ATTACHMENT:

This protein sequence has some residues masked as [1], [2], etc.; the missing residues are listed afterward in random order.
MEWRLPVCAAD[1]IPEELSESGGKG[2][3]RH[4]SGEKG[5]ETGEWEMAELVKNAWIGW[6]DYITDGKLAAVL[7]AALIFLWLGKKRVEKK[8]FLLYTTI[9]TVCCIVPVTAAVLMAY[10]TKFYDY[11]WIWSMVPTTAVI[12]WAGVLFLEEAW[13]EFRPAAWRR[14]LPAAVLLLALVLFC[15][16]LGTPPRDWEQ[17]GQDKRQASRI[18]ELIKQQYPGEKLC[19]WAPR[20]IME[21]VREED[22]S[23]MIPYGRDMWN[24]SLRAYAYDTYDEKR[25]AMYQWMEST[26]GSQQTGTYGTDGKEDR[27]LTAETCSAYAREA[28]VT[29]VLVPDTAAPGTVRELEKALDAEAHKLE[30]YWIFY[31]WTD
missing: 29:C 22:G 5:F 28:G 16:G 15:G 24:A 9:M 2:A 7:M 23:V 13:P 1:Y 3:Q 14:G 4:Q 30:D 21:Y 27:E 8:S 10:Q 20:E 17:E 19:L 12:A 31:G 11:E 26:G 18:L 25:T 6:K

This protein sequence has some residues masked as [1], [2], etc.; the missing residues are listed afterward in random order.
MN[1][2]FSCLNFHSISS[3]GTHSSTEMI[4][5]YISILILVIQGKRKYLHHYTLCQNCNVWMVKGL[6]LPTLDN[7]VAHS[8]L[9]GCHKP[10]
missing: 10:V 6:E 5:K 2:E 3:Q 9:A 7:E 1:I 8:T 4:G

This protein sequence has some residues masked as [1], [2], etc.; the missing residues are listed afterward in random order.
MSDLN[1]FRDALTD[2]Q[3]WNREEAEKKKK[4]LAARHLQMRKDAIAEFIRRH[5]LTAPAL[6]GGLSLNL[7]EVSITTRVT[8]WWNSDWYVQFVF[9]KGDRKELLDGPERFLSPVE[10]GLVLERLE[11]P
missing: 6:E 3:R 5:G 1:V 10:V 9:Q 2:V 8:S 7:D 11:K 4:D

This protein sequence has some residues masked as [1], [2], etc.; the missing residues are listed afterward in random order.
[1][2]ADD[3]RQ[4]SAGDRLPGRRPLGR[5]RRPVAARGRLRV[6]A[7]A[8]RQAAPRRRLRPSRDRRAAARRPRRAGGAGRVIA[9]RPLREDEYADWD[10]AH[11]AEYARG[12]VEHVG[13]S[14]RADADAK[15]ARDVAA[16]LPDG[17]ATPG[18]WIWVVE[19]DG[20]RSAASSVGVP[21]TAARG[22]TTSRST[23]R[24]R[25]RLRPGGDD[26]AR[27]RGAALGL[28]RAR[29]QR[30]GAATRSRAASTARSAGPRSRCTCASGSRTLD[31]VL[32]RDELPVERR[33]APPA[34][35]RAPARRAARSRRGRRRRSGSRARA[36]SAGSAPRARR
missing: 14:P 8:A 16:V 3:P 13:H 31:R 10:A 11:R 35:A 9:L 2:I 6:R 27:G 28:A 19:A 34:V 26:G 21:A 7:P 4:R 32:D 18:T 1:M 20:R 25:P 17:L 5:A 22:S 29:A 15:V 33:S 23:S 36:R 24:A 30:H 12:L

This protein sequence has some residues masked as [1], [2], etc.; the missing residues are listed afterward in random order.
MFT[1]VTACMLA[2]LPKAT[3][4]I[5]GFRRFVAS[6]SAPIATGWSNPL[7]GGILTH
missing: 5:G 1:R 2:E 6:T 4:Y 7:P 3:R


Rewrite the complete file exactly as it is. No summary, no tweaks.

This protein sequence has some residues masked as [1], [2], etc.; the missing residues are listed afterward in random order.
MEWRLPVCAAD[1]IPEELSESGGKG[2][3]RH[4]SGEKG[5]ETGEWEMAELVKNAWIGW[6]DYITDGKLAAVL[7]AALIFLWLGKKRVEKK[8]FLLYTTI[9]TVCCIVPVTAAVLMAY[10]TKFYDY[11]WIWSMVPTTAVI[12]WAGVLFLEEAW[13]EFRPAAWRR[14]LPAAVLLLALVLFC[15][16]LGTPPRDWEQ[17]GQDKRQASRI[18]ELIKQQYPGEKLC[19]WAPR[20]IME[21]VREED[22]S[23]MIPYGRDMWN[24]SLRAYAYDTYDEKR[25]AMYQWMEST[26]GSQQTGTYGTDGKEDR[27]LTAETCSAYAREA[28]VT[29]VLVPDTAAPGTVRELEKALDAEAHKLE[30]YWIFY[31]WTD
missing: 29:C 22:G 5:F 28:G 16:G 15:G 24:A 9:M 2:A 7:M 23:V 13:P 1:Y 3:Q 14:G 4:Q 30:D 21:Y 27:E 8:S 10:Q 20:E 17:E 19:L 12:A 31:G 11:E 26:G 18:L 25:T 6:K

This protein sequence has some residues masked as [1], [2], etc.; the missing residues are listed afterward in random order.
MN[1][2]FSCLNFHSISS[3]GTHSSTEMI[4][5]YISILILVIQGKRKYLHHYTLCQNCNVWMVKGL[6]LPTLDN[7]VAHS[8]L[9]GCHKP[10]
missing: 10:V 6:E 5:K 2:E 3:Q 9:A 7:E 1:I 8:T 4:G

This protein sequence has some residues masked as [1], [2], etc.; the missing residues are listed afterward in random order.
MSDLN[1]FRDALTD[2]Q[3]WNREEAEKKKK[4]LAARHLQMRKDAIAEFIRRH[5]LTAPAL[6]GGLSLNL[7]EVSITTRVT[8]WWNSDWYVQFVF[9]KGDRKELLDGPERFLSPVE[10]GLVLERLE[11]P
missing: 6:E 3:R 5:G 1:V 10:V 9:Q 2:V 8:S 7:D 11:K 4:D

This protein sequence has some residues masked as [1], [2], etc.; the missing residues are listed afterward in random order.
[1][2]ADD[3]RQ[4]SAGDRLPGRRPLGR[5]RRPVAARGRLRV[6]A[7]A[8]RQAAPRRRLRPSRDRRAAARRPRRAGGAGRVIA[9]RPLREDEYADWD[10]AH[11]AEYARG[12]VEHVG[13]S[14]RADADAK[15]ARDVAA[16]LPDG[17]ATPG[18]WIWVVE[19]DG[20]RSAASSVGVP[21]TAARG[22]TTSRST[23]R[24]R[25]RLRPGGDD[26]AR[27]RGAALGL[28]RAR[29]QR[30]GAATRSRAASTARSAGPRSRCTCASGSRTLD[31]VL[32]RDELPVERR[33]APPA[34][35]RAPARRAARSRRGRRRRSGSRARA[36]SAGSAPRARR
missing: 14:P 8:A 16:V 3:P 13:H 31:R 10:A 11:R 35:A 9:L 2:I 6:R 27:G 28:A 19:A 34:V 26:G 21:A 7:P 4:R 32:D 18:T 1:M 20:R 25:P 17:L 5:A 22:S 29:A 15:V 33:S 23:S 36:R 24:A 30:H 12:L

This protein sequence has some residues masked as [1], [2], etc.; the missing residues are listed afterward in random order.
MFT[1]VTACMLA[2]LPKAT[3][4]I[5]GFRRFVAS[6]SAPIATGWSNPL[7]GGILTH
missing: 5:G 1:R 2:E 6:T 4:Y 7:P 3:R